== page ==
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Hi,
I've read this somewhere:"When making a class instance, the default constructor of its fields are invoked". Is this true? I was kind of testing it, doesn't seem to work.

particularly, if I have class:

C++
class Car
{

public:

Truck truck;

Car()
{
// do nothing basically
}

}


does calling following code, automatically invoke constructor of Truck?
C++
Car car;


Even if truck is defined as a pointer, e.g.

C++
class Car
{

public:

Truck* truck;

Car()
{
// do nothing basically
}

}
Posted

1 solution

In the first case, the Truck constructor with no parameter (the default constructor) is implicitly called for the member truck.
In the pointer case, the pointer remains uninitialized. Reason: any pointer is a basic type (like an int, char, etc.), and thus, is not initialized unless explicitly told to do so (e.g. in the initializer list of a Car constructor).
Cheers
Andi
 
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nv3 26-Mar-13 18:53pm    
Good answer. You beat me by a second.
Andreas Gieriet 26-Mar-13 18:56pm    
Thanks and - sorry for beating you ;-)
Cheers
Andi
Dan page 26-Mar-13 19:01pm    
Hi, thanks. What happens in such case, imagine in the constructor of car I added truck = new Truck(); But inside Truck class, I also have a member variable Wheel *wheel; - but I do not initialize it in the constructor of Truck (e.g., I don't do new and just assign a NULL to it for example). wheel in such a case will remain uninitialized right? e.g., no allocation will be done for it automatically..
nv3 26-Mar-13 19:12pm    
Exactly right. There is a big difference between embedding an object in your class or just declaring a member with a pointer on it. Embedding has the advantage that you don't have to care about the allocation of the object; it is just created as part of the outer object. The down side is: Whoever wants to create the outer object must have access to the header file of the embedded object. In large projects that can make a huge difference in compile time.
Just using a pointer to the other object requires you to use new and delete for the allocation / deallocation. But the header file of your object (your Car class) doesn't need to include the header file of the other object (Truck). An advance declaration of the class name will do, like:

class Truck;

The include of the header file (Truck.h) is only required in the .cpp file. And that is indeed a big advantage.

So, consider carefully when you want to embed and when to use a pointer.
Andreas Gieriet 26-Mar-13 19:49pm    
Be careful about the meaning of "initialized", "constructed", "default constructor" and "allocated".
Initialized means that some variables/members get a defined value initially assigned.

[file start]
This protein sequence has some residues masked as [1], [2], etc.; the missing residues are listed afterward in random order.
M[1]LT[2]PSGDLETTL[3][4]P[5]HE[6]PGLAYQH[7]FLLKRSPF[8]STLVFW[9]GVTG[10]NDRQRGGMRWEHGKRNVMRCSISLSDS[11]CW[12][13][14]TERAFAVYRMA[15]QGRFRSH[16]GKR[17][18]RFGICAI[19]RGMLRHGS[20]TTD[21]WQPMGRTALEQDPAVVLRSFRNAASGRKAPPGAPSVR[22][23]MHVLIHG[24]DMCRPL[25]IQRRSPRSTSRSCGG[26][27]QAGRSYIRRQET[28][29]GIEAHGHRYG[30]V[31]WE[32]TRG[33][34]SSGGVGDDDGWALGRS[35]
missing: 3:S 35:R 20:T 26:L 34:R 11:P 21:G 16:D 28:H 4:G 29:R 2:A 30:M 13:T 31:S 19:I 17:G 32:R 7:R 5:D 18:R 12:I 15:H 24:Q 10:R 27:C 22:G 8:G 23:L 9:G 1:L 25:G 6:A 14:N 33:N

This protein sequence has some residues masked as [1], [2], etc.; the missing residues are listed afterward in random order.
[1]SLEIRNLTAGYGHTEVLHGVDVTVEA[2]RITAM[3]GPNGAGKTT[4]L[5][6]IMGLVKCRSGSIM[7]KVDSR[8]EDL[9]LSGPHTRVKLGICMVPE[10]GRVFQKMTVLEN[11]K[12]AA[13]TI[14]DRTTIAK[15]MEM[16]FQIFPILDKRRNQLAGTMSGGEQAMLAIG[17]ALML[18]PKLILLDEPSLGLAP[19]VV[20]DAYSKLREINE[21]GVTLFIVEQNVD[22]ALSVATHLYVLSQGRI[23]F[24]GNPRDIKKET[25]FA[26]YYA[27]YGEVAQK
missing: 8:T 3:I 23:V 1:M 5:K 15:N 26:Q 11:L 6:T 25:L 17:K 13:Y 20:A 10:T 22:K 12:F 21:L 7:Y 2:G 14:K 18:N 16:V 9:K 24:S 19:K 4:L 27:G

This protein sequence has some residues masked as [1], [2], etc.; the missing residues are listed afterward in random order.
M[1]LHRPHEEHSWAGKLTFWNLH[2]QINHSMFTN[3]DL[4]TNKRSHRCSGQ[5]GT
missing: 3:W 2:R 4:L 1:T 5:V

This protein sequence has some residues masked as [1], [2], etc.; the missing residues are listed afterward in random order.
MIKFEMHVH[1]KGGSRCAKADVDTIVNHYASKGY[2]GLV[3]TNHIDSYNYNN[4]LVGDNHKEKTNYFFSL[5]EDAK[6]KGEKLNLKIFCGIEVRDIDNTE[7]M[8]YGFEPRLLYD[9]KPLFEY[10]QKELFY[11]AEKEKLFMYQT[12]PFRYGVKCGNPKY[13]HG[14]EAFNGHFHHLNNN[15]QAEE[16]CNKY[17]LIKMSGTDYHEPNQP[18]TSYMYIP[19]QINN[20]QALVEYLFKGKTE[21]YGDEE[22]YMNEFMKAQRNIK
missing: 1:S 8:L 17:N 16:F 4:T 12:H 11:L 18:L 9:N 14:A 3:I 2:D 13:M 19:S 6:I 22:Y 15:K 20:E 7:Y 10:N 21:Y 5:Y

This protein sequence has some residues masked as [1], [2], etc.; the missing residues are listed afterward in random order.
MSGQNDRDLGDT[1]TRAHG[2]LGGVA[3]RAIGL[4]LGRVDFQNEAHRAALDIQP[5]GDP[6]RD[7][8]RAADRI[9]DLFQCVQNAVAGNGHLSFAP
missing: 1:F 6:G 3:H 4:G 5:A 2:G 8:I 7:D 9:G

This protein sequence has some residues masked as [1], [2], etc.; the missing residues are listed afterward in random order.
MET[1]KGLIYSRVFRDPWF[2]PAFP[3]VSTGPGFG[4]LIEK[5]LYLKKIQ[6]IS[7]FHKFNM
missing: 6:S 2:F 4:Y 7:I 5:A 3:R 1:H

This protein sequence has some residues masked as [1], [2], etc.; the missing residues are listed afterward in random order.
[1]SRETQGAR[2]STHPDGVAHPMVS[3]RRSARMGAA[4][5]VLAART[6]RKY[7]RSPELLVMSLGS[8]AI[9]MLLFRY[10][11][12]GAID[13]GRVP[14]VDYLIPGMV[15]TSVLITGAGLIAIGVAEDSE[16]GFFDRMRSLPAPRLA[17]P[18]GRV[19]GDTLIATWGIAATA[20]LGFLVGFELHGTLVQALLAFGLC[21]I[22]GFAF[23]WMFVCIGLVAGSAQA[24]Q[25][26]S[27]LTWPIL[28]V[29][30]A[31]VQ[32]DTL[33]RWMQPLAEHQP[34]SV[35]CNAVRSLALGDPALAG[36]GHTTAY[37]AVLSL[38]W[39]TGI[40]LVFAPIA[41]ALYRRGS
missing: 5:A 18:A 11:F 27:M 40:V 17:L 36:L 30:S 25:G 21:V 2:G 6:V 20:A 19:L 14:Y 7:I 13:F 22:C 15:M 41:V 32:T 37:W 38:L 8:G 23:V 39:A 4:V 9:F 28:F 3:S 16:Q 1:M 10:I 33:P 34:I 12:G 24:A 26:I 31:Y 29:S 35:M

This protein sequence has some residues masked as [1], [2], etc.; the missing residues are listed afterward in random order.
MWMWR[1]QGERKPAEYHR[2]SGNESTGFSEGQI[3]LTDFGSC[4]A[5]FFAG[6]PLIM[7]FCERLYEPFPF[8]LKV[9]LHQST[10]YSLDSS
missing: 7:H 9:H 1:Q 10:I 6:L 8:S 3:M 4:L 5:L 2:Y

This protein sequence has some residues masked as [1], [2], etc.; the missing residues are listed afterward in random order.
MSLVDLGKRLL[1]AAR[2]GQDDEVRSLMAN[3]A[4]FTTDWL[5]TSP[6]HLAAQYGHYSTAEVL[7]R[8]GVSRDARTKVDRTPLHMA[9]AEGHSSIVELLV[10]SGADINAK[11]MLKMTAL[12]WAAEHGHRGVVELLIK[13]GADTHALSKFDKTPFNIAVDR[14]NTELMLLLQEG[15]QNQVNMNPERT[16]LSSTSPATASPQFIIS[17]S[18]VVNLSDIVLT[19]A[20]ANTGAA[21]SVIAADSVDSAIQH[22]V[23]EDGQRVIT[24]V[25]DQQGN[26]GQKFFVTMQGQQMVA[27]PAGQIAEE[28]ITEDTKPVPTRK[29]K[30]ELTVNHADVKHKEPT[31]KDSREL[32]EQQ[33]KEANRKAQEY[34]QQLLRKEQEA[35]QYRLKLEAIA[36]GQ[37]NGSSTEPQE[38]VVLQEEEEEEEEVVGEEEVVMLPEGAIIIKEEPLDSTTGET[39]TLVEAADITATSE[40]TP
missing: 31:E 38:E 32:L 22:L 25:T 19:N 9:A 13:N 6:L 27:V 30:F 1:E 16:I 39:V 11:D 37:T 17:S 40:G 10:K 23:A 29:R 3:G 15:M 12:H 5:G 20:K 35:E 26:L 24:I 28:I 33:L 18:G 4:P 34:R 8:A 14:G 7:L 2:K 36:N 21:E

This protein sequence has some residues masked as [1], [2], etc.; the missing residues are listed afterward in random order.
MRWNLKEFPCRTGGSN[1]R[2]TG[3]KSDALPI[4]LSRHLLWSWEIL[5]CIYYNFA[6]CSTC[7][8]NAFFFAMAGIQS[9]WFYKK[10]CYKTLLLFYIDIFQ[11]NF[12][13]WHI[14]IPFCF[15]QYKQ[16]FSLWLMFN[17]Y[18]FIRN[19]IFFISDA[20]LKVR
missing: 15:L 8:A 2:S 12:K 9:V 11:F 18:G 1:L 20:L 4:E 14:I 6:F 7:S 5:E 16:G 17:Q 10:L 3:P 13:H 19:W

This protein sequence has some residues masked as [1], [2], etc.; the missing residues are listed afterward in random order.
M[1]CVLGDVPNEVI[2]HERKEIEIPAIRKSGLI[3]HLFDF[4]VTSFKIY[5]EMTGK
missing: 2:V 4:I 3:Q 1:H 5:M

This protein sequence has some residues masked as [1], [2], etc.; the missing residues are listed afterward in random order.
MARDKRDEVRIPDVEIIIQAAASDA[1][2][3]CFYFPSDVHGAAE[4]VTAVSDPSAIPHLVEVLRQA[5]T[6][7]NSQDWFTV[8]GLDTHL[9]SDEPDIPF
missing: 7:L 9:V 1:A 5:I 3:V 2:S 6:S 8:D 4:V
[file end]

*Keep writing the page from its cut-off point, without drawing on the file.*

Constructed means that the constructor of some class/struct is executed - that constructor may or may not initialize all of its members.
Default constructor is the constructor that is called if not mentioned in the initializer list or on a variable of that type (in your case, the Car constructor does not mention its members, therefore it defaults to call the respective default constructors if they exist. Basic types have no constructors, thus, no default constructors are called for such members.
Allocated means there is memory reserved on request. This is either on the pre-initialized section (e.g. static variables), on the stack (e.g. for function local variables) or on the heap (e.g. for memory requested by the C function malloc and its siblings, or by the C++ new operator). For the first two cases, the compiler calculates the needed size at compile-time. For the heap case, the size is given at run-time: malloc simply reserves that chunk of memory and returns the address to its first byte (the content remains uninitialized). new basically calls internally malloc, calls the given constructor (if it exists) on that memory and finally returns the address do that memory chunk, casted to the given type.

Class and struct types have an implicit default constructor (unless you provide your own constructors). An implicit default constructor does nothing else but calling the default constructors of its members (if they exist), etc. The other members remain uninitialized, i.e. they have random values.

Now that you know that a pointer is a basic type without (default) constructor, in Truck, the Wheel pointer does not get initialized by default (i.e. by not mentioning in the initializer list of the Truck constructor). If you want to initialize the Wheel pointer, you need to define an explicit Track constructor and initialize the Wheel pointer to either NULL (meaning, it is definied to not pointing to any instance of Wheel), or to the address of a new Wheel instance on the heap (e.g. by calling new Wheel(); and assigning that to the pointer).

BTW: you may see constructs that resemble constructor calls to basic types. This is just a convenience (and a need for template programming), but they have no default behaviour in construction (e.g. int i(17) is equivalent to int i = 17;).
Cheers
Andi

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